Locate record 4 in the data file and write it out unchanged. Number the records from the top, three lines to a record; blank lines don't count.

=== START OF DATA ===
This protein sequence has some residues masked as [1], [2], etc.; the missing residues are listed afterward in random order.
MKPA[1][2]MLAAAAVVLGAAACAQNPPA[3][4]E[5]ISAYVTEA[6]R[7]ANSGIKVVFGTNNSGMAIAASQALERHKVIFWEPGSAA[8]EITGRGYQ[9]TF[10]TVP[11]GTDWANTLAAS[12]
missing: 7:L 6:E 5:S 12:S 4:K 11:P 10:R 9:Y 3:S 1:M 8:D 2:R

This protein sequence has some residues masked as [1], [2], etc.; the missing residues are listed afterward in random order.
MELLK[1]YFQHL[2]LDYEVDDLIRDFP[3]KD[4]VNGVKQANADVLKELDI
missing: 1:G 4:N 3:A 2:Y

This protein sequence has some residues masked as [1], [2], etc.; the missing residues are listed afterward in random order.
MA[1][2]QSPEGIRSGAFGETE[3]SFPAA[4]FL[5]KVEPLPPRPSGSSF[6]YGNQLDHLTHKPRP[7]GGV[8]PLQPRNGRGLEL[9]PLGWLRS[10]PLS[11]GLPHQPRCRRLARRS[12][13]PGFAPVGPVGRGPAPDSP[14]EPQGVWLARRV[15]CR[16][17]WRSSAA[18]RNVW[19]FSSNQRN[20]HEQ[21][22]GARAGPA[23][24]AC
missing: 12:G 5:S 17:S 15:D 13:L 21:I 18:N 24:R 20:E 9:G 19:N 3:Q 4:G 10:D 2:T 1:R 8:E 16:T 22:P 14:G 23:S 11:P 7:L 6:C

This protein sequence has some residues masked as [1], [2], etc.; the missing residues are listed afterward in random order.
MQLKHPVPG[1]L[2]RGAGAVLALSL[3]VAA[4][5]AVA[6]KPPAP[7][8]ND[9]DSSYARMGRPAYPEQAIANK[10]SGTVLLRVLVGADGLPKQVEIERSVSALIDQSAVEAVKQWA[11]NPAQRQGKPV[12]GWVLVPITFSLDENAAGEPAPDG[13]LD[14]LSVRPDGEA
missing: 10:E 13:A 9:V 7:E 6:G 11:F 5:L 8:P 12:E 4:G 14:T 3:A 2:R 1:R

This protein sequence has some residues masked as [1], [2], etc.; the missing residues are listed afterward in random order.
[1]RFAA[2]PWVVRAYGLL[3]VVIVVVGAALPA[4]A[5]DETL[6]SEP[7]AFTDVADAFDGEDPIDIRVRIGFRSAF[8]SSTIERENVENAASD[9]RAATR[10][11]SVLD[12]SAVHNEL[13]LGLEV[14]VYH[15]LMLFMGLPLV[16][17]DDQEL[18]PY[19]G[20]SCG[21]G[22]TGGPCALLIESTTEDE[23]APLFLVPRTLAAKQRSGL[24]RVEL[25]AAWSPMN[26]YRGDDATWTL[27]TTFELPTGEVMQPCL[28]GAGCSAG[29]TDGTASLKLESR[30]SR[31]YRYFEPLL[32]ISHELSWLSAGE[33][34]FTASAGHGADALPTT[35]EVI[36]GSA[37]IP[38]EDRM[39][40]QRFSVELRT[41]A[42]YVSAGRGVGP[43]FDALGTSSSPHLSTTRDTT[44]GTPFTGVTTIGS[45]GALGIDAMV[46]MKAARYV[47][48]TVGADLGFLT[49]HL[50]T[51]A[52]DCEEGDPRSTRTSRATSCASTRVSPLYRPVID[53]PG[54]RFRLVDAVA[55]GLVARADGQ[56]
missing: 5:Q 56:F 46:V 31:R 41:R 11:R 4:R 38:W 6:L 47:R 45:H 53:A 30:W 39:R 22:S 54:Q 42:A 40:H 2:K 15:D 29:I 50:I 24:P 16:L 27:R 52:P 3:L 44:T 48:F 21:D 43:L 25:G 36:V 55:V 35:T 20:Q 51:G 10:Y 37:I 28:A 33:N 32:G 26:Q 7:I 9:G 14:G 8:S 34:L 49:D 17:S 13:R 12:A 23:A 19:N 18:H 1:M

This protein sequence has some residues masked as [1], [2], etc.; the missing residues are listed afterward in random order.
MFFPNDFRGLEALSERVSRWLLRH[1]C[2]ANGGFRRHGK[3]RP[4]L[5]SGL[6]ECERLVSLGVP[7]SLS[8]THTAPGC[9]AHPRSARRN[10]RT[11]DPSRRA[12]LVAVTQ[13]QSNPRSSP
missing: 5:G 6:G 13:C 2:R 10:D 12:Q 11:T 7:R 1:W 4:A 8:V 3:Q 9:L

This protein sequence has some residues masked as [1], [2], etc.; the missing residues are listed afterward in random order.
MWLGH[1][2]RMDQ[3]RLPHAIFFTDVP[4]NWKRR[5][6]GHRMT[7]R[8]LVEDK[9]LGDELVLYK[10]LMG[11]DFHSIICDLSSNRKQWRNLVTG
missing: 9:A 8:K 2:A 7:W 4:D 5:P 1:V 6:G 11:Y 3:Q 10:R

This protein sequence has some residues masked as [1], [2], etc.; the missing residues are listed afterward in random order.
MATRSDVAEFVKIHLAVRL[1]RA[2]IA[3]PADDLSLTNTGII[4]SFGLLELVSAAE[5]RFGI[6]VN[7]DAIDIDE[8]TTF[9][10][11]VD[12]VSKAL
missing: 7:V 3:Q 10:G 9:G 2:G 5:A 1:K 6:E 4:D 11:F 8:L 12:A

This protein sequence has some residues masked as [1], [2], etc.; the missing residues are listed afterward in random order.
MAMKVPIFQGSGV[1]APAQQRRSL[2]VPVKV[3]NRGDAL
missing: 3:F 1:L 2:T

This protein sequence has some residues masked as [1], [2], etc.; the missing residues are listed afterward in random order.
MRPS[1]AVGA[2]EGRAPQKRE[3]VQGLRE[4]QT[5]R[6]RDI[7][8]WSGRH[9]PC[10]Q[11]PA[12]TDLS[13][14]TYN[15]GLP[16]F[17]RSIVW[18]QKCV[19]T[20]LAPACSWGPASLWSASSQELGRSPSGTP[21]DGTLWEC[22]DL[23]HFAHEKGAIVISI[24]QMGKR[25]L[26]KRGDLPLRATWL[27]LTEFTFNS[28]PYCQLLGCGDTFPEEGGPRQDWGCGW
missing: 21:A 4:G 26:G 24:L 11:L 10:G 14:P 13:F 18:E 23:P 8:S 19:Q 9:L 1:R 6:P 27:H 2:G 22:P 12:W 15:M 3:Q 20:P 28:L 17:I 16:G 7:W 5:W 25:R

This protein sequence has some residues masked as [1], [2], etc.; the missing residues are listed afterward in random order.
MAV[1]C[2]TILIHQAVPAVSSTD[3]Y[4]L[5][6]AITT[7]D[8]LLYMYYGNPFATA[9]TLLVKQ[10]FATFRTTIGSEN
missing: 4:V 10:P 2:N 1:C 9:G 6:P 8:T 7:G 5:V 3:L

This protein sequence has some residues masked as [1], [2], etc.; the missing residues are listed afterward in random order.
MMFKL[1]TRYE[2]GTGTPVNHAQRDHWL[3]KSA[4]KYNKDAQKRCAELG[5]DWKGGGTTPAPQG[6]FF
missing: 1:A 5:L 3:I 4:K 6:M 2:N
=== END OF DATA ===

This protein sequence has some residues masked as [1], [2], etc.; the missing residues are listed afterward in random order.
MQLKHPVPG[1]L[2]RGAGAVLALSL[3]VAA[4][5]AVA[6]KPPAP[7][8]ND[9]DSSYARMGRPAYPEQAIANK[10]SGTVLLRVLVGADGLPKQVEIERSVSALIDQSAVEAVKQWA[11]NPAQRQGKPV[12]GWVLVPITFSLDENAAGEPAPDG[13]LD[14]LSVRPDGEA
missing: 10:E 13:A 9:V 7:E 6:G 11:F 5:L 8:P 12:E 4:G 14:T 3:A 2:R 1:R